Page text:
The opinion of the court was delivered by: Hon. Otis D. Wright, II United States District Judge
ORDER GRANTING IN PART AND DENYING IN PART DEFENDANTS' MOTION FOR PARTIAL SUMMARY JUDGMENT 
Currently before the Court is County of Los Angeles (the "County"), Deputy Veronica Baeza ("Baeza"), Deputy David Ybarra ("Ybarra"), and Sergeant Ronald Marquez ("Marquez" and collectively, "Defendants"), Motion for Partial Summary Judgment. (Dkt. No. 43.) After careful consideration, the Court deems the matter appropriate for decision without oral argument. See Fed. R. Civ. P. 78; L.R. 7-15. For the following reasons, the Court GRANTS in part DENIES in part Defendants' Motion.
On December 28, 2009, Plaintiff Carla Sameth ("Plaintiff") alleges to have purchased a day pass for the Metro at the Del Mar station in Pasadena to attend her bankruptcy hearing in Los Angeles. Plaintiff purchased the five-dollar fare with her ATM card. She received a receipt and ticket and placed them into her soft briefcase.
After the bankruptcy proceeding, Plaintiff rode on the Metro Gold Line back home. At about 4:00pm, Deputy Ybarra conducted fare enforcement on the train and asked Plaintiff to show her ticket. Plaintiff searched for but could not find the ticket. Ybarra allowed Plaintiff to continue searching for her ticket and obtained her California identification in case he needed to give her a citation for failure to have a valid train ticket. While she continued searching in her soft briefcase, Ybarra checked the other passengers in the train car for valid tickets. Upon returning, Plaintiff produced the receipt for her ticket, but not the actual ticket. Ybarra informed her that the receipt was not a valid form of MTA train fare media and asked her to exit the train to receive a citation.
Then, Plaintiff expressed, at least, some frustration as to the situation. Ybarra told Plaintiff to comply and calm down, lest he give her an additional citation for her behavior. Plaintiff complied and exited the train with Ybarra at the Highland Park station. Ybarra radioed Deputies Anderson and Baeza, who were also conducting fare checks in a different car on the same train, to meet him on the Highland Park platform for assistance. Ybarra also requested Baeza, who is female, to conduct a pat down search for officer safety concerns.
On the platform, Plaintiff continued to search for the ticket. Soon after, Anderson and Baeza joined Ybarra. When Baeza began the pat down search, Plaintiff started feeling uncomfortable and offered some resistance, which Baeza attempted to manage. In the altercation that ensued, Plaintiff's face struck a nearby pole, causing her nose to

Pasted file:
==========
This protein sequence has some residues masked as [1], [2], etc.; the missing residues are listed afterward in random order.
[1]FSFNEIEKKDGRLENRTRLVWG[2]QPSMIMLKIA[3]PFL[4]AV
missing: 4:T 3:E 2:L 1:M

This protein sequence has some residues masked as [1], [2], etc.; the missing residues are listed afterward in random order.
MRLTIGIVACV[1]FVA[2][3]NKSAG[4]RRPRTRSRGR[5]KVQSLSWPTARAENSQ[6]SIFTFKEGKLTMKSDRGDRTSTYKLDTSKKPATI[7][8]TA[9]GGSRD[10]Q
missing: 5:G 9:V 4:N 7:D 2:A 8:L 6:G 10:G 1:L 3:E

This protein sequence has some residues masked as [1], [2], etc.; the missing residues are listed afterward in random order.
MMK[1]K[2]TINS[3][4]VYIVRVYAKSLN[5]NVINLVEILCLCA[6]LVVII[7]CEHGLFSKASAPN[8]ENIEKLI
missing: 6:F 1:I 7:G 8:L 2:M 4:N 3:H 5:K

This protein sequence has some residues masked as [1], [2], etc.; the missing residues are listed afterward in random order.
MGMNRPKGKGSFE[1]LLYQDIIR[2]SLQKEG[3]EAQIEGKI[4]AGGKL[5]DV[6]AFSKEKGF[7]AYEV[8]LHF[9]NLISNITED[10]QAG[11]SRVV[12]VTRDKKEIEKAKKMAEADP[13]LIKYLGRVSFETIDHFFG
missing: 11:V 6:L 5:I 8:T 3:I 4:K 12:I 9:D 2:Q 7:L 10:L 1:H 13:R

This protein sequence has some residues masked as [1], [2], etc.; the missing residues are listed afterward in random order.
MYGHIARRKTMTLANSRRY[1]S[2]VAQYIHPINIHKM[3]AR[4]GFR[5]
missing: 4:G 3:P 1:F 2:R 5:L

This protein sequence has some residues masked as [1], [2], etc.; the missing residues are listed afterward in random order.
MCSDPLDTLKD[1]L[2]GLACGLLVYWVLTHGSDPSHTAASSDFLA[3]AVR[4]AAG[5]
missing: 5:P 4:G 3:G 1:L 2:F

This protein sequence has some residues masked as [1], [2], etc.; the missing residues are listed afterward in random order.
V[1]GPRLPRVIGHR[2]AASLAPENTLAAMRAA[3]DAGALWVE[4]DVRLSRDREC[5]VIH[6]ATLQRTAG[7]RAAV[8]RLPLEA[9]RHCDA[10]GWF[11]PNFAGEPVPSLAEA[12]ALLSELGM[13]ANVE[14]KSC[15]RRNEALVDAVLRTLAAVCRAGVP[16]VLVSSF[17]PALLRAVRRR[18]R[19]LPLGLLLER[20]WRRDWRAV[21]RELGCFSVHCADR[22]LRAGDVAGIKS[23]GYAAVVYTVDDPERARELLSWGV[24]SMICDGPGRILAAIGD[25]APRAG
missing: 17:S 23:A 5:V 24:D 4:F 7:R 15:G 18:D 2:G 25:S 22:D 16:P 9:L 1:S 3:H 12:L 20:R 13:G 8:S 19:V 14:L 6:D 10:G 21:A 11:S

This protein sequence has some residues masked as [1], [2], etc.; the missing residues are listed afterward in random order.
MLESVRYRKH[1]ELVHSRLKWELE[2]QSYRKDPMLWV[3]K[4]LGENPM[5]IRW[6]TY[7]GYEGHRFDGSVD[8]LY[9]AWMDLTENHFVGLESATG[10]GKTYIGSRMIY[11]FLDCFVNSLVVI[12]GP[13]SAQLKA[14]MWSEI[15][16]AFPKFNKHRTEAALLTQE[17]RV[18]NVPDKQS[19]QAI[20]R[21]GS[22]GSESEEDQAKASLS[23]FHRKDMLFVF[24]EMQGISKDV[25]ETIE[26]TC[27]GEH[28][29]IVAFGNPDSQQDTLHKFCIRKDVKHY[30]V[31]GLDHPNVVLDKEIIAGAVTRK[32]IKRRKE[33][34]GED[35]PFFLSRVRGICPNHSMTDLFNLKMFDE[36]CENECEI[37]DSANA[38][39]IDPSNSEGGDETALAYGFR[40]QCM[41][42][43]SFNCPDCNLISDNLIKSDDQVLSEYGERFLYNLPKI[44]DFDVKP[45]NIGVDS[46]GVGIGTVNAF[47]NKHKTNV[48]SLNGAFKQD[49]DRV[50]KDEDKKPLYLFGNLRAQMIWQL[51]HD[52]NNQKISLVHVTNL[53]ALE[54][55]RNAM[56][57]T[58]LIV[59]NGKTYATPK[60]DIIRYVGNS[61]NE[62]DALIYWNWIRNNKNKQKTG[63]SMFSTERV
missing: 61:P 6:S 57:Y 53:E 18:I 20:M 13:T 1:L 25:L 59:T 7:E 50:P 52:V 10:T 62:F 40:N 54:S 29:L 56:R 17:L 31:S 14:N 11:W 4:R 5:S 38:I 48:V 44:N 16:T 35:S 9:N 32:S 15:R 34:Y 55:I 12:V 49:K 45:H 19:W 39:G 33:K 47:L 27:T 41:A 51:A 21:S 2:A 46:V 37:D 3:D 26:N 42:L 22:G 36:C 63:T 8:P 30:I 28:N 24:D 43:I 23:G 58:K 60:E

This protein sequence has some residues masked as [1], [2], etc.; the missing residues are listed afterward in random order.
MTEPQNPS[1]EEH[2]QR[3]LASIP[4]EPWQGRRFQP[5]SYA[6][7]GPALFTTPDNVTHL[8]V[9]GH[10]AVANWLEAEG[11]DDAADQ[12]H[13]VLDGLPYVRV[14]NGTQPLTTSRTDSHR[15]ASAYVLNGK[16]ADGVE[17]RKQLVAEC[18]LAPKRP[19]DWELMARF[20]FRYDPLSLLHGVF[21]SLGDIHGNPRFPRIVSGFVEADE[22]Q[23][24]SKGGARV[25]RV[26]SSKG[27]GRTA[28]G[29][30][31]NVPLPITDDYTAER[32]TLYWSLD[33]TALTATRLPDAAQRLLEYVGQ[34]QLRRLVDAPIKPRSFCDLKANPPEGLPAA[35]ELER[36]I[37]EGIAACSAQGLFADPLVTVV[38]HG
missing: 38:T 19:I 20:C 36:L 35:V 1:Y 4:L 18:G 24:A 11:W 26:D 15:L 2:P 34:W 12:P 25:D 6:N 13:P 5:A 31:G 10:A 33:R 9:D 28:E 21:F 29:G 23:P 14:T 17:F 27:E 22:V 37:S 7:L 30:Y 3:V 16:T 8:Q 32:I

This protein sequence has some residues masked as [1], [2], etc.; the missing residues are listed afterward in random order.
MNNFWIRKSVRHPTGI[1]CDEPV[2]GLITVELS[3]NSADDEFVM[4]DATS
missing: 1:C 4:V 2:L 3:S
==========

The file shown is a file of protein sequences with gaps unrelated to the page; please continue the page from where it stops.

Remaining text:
bleed. When the deputies observed that she was bleeding, they called for paramedics, handcuffed her, and called for a supervisor to respond to the location. Sergeant Marquez responded to the call because the deputies' actual supervisor, Sergeant Michael Burse was not readily available.
Paramedics arrived shortly, as did Marquez. As they tended to Plaintiff and loaded her into the ambulance, Marquez conducted a brief videotaped interview with her. About the time the ambulance was preparing to leave, Sergeant Burse arrived and took over the investigation from Marquez. The ambulance took Plaintiff to the emergency room at County-USC Medical Center, where she was diagnosed with a nasal fracture. At the hospital, two uninvolved deputies instructed Plaintiff to sign a citation for fare evasion and obstructing an officer. Plaintiff was released around midnight. Plaintiff found the day pass in her briefcase when she returned home.
Based on the foregoing, Plaintiff instituted this action alleging: (1) Deprivation of civil rights pursuant to 42 U.S.C. § 1983 for excessive force, unlawful arrest and detention; (2) Monell claim against the County; (3) Violations of California Civil Code §§ 52 and 52.1; (4) Assault and Battery; and (5) Negligence. Defendants now move for partial summary judgment as to Plaintiff's § 1983 claims for unlawful arrest and detention, all claims against Marquez, punitive damages against Marquez and Ybarra, and Plaintiff's claim pursuant to California Civil Code §§ 52 an 52.1.
Summary judgment is appropriate when the evidence, viewed in the light most favorable to the nonmoving party, shows that there is no genuine issue as to any material fact, and that the moving party is entitled to judgment as a matter of law. Fed. R. Civ. P.56©. Evidence the court may consider includes the pleadings, discovery and disclosure materials, and any affidavits on file. Fed. R. Civ. P. 56(c)(2).
The moving party bears the initial burden of establishing the absence of a genuine issue of material fact. Celotex Corp v. Catrett, 477 U.S. 317, 323-24 (1986). That burden may be met by "'showing' -- that is, pointing out to the district court -- that there is an absence of evidence to support the nonmoving party's case." Id. at 325. Once the moving party has met this burden, the nonmoving party must go beyond the pleadings and identify specific facts that show a genuine issue for trial. Id. at 323-34; Anderson v. Liberty Lobby, Inc., 477 U.S. 242, 248 (1968). Summary judgment is appropriate if a party, after adequate time for discovery, "fails to make a showing ...